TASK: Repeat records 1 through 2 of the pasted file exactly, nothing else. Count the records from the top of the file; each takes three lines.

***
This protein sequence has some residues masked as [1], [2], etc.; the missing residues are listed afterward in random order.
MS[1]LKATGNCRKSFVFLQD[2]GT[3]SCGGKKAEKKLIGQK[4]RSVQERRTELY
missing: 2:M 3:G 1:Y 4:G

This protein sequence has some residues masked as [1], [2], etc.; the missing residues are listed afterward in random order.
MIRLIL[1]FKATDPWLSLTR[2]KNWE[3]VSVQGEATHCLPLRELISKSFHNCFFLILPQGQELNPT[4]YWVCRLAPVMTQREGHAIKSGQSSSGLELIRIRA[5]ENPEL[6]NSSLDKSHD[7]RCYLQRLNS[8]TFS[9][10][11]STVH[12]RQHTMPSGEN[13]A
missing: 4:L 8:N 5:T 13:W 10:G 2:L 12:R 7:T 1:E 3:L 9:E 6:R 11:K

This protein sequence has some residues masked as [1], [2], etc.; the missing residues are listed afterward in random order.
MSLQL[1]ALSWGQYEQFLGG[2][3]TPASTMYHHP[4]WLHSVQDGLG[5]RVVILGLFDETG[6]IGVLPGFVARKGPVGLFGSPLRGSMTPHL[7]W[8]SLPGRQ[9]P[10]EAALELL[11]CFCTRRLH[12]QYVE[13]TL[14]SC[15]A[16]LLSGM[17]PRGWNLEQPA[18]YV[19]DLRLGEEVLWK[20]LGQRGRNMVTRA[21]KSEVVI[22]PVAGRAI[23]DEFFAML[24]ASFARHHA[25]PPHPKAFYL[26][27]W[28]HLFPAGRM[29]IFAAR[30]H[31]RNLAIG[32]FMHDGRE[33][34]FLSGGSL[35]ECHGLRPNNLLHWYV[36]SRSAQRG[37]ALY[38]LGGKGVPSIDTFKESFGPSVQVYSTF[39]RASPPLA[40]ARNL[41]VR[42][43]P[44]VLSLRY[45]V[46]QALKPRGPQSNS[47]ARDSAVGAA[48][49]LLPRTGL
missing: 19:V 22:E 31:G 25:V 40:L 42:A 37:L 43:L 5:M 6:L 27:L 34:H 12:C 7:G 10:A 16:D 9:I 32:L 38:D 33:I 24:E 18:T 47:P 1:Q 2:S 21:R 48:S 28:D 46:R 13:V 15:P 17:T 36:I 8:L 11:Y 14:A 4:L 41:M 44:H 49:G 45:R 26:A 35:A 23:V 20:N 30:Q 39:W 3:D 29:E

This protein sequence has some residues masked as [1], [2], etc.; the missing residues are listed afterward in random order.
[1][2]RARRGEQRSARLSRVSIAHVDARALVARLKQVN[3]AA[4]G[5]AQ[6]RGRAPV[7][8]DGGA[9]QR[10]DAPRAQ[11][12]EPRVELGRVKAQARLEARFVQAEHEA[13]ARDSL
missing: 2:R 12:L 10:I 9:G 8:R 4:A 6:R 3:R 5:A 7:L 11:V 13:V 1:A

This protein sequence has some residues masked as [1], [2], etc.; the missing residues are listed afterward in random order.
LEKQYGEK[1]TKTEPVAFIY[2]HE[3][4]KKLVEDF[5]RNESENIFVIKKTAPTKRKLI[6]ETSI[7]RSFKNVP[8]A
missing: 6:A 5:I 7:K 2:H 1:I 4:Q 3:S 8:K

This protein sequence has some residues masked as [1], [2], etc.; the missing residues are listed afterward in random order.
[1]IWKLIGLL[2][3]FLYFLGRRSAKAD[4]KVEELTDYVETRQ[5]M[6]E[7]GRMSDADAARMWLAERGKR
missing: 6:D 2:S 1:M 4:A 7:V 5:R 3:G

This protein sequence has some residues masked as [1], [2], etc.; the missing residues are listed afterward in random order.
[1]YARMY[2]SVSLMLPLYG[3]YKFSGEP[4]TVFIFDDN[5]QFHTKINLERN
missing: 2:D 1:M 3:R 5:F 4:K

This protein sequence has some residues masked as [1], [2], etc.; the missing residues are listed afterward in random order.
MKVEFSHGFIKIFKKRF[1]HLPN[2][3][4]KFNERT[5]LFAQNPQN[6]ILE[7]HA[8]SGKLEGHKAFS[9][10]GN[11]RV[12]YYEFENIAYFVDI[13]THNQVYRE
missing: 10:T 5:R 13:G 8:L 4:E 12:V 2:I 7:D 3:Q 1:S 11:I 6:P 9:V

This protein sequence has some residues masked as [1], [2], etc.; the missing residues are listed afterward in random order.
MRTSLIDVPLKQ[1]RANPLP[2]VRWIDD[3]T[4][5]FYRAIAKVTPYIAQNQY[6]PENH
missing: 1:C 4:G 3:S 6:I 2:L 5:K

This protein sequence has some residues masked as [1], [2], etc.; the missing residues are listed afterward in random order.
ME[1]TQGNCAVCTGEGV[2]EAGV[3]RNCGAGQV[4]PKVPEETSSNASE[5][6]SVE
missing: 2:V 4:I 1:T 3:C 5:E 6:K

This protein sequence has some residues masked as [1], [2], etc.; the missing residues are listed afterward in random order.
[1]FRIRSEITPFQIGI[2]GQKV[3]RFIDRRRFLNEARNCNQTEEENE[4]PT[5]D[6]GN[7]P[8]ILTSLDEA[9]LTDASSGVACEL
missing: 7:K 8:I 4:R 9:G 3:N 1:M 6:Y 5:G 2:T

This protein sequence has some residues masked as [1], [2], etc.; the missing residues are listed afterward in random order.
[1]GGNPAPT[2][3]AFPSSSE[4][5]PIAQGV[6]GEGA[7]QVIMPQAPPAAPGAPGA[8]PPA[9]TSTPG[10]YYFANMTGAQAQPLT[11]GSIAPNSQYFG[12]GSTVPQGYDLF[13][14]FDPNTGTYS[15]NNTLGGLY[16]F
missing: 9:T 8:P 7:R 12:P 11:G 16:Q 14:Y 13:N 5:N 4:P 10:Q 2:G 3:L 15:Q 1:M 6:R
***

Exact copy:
This protein sequence has some residues masked as [1], [2], etc.; the missing residues are listed afterward in random order.
MS[1]LKATGNCRKSFVFLQD[2]GT[3]SCGGKKAEKKLIGQK[4]RSVQERRTELY
missing: 2:M 3:G 1:Y 4:G

This protein sequence has some residues masked as [1], [2], etc.; the missing residues are listed afterward in random order.
MIRLIL[1]FKATDPWLSLTR[2]KNWE[3]VSVQGEATHCLPLRELISKSFHNCFFLILPQGQELNPT[4]YWVCRLAPVMTQREGHAIKSGQSSSGLELIRIRA[5]ENPEL[6]NSSLDKSHD[7]RCYLQRLNS[8]TFS[9][10][11]STVH[12]RQHTMPSGEN[13]A
missing: 4:L 8:N 5:T 13:W 10:G 2:L 12:R 7:T 1:E 3:L 9:E 6:R 11:K